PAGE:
Research on spiny lobsters shows that lobsters infected with a virus called Panulirus argus give off a smell in their urine that causes other lobsters to leave the area. Because of the economic value of lobster populations, much research has gone into understanding how this social distancing works.

A particular fungus spreads its spores by physical contact between ants. Other ants keep infected ants away from the colony and especially away from the queen and the nurse ants that take care of the brood to protect the ant population from the threat. Researchers have discovered social distancing in animals such as finches, guppies, mandrills, and mongooses. They all have procedures to isolate infected individuals and prevent the spread of disease.

Interestingly, God’s design for life includes social distancing in animals to stop viruses and fungi from spreading among their populations. Humans should not only be concerned about distancing from infected humans, but also from those animals that can spread diseases that affect humans. Trying to have animal pets that can carry diseases that threaten humans seems to be something we should all reconsider.

— John N. Clayton © 2020

Data from the August 2020 issue of Scientific American (page 37).

Evidence for Design in Symbiosis

Evidence for Design in Symbiosis
Nymphidium leucosia caterpillar being tended by Crematogaster ants

The natural world is full of examples of two species living together in a way that each benefits the other. This mutualistic relationship is known as symbiosis. In some cases, the species are totally dependent on the relationship for their survival. In many plant/animal relationships, the animal depends on a plant for food, and the plant depends on the animal for pollination or the spreading of seeds. We see evidence for design in symbiosis.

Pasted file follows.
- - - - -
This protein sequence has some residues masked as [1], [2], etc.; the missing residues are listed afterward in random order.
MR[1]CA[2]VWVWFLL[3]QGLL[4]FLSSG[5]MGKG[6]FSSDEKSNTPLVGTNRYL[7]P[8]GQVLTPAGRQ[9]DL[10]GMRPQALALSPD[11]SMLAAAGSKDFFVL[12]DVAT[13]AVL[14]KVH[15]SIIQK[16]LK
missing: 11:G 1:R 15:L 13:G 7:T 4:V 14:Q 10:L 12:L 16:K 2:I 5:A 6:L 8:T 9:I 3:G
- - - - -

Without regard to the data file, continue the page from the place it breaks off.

One of the most interesting symbiotic relationships is between ants and butterflies. Scientists refer to the caterpillar in this relationship as being myrmecophilous, which means “ant-loving.” Dr. Philip Devries has written several articles in scientific journals about the caterpillars of certain butterfly species and their symbiosis with ants. The caterpillars feed on the nectar of croton trees, but they have a mortal enemy in the form of wasps. The wasp will find a caterpillar, kill it by stinging and then eat it. If ants are present, they will drive off the wasp and protect the caterpillar. Devries has covered some croton trees with ants, and they will have many caterpillars, but trees without ants will have very few caterpillars.

So the ants benefit the caterpillars, but what do the ants gain from this relationship? The caterpillars have organs on their posterior which extrude a clear liquid containing amino acids but virtually no sugar. The croton tree has a secretion that is 33% sugar but has very little nutritional value. The ants get vital nutrition from the caterpillar even though what they get is not sweet.

The caterpillar has other ways of attracting ants, including an organ on its back that secretes an ant pheromone that chemically attracts them. The caterpillar also has an organ that attracts ants by sending sound vibrations through the wood of the tree. Because of this feature, Dr. Devries coined the term “singing caterpillars.”